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We have made it through the worst of winter, and spring is just on the horizon. With spring comes the promise of renewal. It is along those lines that I am excited to start sharing new interviews with you again. I thought the best way to get things going again was to share with you an interview with an exciting and explosive track athlete, sometimes known as the Brad Pitt of track and field, 2-time Olympic athlete Nick Symmonds.
Nick is an 800M specialist, having competed in both the Beijing and London Olympics. He currently trains with the Brooks Beasts Track Club under the guidance of coach Danny Mackey. When he is not training, competing, or working on promoting his performance gum Run Gum, he can be found fishing, hunting, surfing and paddling. He is passionate about an athlete’s need for sponsorships so they can focus on what needs to be done to follow their dreams.
Nick was gracious enough to share his thoughts on some questions I posed regarding his book, his training, his opinions on the USATF’s policies, and advice for aspiring track athletes.
5 Questions With: Nick Symmonds
In your book Life Outside the Oval Office, you share some pretty intimate details about your life both inside and outside of running. What motivated you to share your story?
I’m a pretty private person by nature, but my job requires me to share a lot of my life with my fans. I don’t see myself as a professional runner, I see myself as a businessman and my business is marketing and entertainment. The athletes who get paid well in the sport of track and field are those that are willing to put themselves out there and entertain their fans by showing them who they are as a person.
Writing a book allowed me to do that in ways that running and social media could not. I also believed that there could be some stories in there that might help a young runner with some of their own personal challenges.
In my January interview with fellow professional athlete Lauren Fleshman, she discusses (with a strong opinion) the USATF’s marketing policies and the need to protect “athlete’s rights to make a living.” What are your thoughts on how the USATF is addressing athlete’s concerns?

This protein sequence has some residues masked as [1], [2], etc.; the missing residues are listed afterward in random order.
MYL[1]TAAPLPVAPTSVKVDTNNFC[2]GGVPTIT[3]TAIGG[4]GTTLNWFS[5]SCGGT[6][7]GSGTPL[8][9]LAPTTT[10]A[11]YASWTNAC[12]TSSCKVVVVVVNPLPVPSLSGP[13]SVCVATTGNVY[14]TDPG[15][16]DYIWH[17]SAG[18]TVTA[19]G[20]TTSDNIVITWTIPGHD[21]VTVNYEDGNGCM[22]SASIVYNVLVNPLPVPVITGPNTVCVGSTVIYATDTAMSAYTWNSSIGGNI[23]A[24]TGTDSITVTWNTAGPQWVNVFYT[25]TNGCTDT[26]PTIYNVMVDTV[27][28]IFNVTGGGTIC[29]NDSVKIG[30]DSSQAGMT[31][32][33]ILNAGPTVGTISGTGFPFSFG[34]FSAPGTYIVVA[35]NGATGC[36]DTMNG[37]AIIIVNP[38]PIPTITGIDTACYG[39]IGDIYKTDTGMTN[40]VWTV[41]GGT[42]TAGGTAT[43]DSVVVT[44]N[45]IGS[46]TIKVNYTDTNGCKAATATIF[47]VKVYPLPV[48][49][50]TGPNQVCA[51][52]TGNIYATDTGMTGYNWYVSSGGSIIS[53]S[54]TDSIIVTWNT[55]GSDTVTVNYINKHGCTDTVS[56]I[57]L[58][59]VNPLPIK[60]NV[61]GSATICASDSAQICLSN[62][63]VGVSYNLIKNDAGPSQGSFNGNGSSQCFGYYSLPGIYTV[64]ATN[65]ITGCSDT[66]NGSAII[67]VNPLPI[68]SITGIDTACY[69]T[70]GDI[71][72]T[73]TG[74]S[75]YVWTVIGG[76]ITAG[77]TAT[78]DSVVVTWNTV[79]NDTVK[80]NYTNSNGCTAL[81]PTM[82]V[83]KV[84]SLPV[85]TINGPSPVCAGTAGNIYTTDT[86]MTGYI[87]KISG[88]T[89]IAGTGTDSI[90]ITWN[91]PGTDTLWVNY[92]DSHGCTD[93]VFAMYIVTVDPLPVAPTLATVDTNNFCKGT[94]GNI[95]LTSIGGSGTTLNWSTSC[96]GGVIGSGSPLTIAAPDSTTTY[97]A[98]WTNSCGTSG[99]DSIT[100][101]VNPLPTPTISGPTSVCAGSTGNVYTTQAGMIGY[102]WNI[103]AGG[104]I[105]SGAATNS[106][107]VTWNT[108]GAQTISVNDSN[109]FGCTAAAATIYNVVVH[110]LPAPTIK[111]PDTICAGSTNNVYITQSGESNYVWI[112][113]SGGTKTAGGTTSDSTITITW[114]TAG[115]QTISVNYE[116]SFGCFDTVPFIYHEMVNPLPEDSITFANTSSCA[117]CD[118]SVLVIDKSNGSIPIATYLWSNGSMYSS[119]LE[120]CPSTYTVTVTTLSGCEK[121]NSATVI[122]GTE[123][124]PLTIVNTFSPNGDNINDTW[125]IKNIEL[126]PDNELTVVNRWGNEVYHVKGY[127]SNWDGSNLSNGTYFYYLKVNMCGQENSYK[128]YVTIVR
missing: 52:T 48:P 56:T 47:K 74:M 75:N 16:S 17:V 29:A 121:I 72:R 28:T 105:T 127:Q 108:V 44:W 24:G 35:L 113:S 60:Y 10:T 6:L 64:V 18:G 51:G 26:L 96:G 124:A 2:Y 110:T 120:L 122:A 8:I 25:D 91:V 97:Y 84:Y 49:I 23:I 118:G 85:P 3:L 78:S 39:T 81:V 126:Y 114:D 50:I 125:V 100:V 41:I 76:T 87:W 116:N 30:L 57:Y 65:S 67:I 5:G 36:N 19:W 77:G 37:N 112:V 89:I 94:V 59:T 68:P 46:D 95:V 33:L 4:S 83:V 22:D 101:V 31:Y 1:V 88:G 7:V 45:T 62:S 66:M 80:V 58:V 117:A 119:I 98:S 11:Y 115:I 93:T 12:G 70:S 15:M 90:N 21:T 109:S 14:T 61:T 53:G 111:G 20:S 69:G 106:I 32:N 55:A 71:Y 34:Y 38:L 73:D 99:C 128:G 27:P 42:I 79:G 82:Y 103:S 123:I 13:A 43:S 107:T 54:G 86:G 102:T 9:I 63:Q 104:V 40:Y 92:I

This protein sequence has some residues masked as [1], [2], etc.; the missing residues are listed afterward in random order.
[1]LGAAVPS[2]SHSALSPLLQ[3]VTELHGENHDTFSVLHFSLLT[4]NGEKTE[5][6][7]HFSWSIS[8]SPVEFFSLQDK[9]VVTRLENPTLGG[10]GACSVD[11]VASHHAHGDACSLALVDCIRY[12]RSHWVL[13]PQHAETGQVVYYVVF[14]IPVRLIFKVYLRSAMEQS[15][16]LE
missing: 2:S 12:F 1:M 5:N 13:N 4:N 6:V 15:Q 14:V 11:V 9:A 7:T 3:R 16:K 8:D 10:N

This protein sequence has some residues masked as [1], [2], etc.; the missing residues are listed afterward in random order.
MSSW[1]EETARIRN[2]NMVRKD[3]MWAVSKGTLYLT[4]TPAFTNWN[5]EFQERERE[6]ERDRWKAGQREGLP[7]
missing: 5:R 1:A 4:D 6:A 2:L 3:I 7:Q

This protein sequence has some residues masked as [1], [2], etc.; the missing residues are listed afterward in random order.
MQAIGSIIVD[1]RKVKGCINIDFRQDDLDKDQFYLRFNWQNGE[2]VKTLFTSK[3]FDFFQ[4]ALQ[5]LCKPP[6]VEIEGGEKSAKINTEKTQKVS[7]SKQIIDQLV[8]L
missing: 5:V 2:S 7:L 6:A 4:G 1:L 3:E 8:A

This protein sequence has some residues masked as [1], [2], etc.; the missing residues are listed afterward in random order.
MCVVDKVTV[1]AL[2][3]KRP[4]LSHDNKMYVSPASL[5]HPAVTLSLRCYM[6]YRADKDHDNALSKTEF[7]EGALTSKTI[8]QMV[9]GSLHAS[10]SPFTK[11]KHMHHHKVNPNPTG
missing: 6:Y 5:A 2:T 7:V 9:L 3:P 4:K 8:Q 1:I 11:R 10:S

My opinion is that USATF’s primary focus is making money for USATF. Their leadership thinks that in doing so they are doing their job to support athletes by letting a tiny fraction of their earnings trickle down to the pros. In reality, they have confiscated advertising space that belongs to us, sold it to the highest bidder, and are now stuffing their pockets with money that we, the athletes have earned.
The worst example of this is the 20+ year deal that they recently signed with Nike. If USATF cared about the professional athletes, they would not have signed such a long contract. In fact, if they really cared about all of the athletes they would not sign contracts with endemic sponsors in the first place as it is a huge conflict of interest.
You recently announced that you will be competing on Season 7 of American Ninja Warrior. How will you specifically be training for this, and how competitive do you feel you will be?
My primary athletic goal is to make the 2015 World Championship team and win a medal for my country in Beijing. Training for that goal takes up most of my time which doesn’t allow very much energy left to spend on Ninja Warrior training. That being said, I work hard in the gym to be a well-rounded athlete and feel that I am in good all-around shape. I think that I can be competitive through the early stages, but will struggle a bit in the later stages when climbing becomes more important.
You have your sights set on the 2016 Olympics in Rio. What does 2015 look like for you in terms of training and competing, and are you where you want to be right now?
It was hard to take 2014 off due to injury, but my body really needed the rest. That time off allowed me to start building my base earlier than usual, and as a result I am stronger now than I have ever been this time of year. I am exactly where I want to be in my training and believe that I am on pace to reach my goals in both 2015 and 2016.
What is your outlook on the strength of US track and field as a whole on the world stage, and who do you feel are some top up and comers to be on the lookout for?
I think that Team USA is as strong as it has ever been. For a while there it was pretty much our sprinters and jumpers that were carrying the team, but in recent years our middle and long distance runners have really stepped it up and started to bring home medals as well, no doubt due in part to increased support for elites from brands and track teams like with the Brooks Beasts. Aside from the usual suspects, I am interested in seeing how younger athletes like Cas Loxsom and Ajee Wilson do on the world stage.
Bonus: If you could impart one important piece of advice on aspiring track athletes, what would it be?
Get off the internet and go for a run. It seems to me that so many kids want to find the magic secret to being great. They are online reading and asking questions and following their favorite athletes in the hopes of learning that secret.
While all of those things are good, the magic secret is hard work.
If you want to be the best, train harder than everyone else.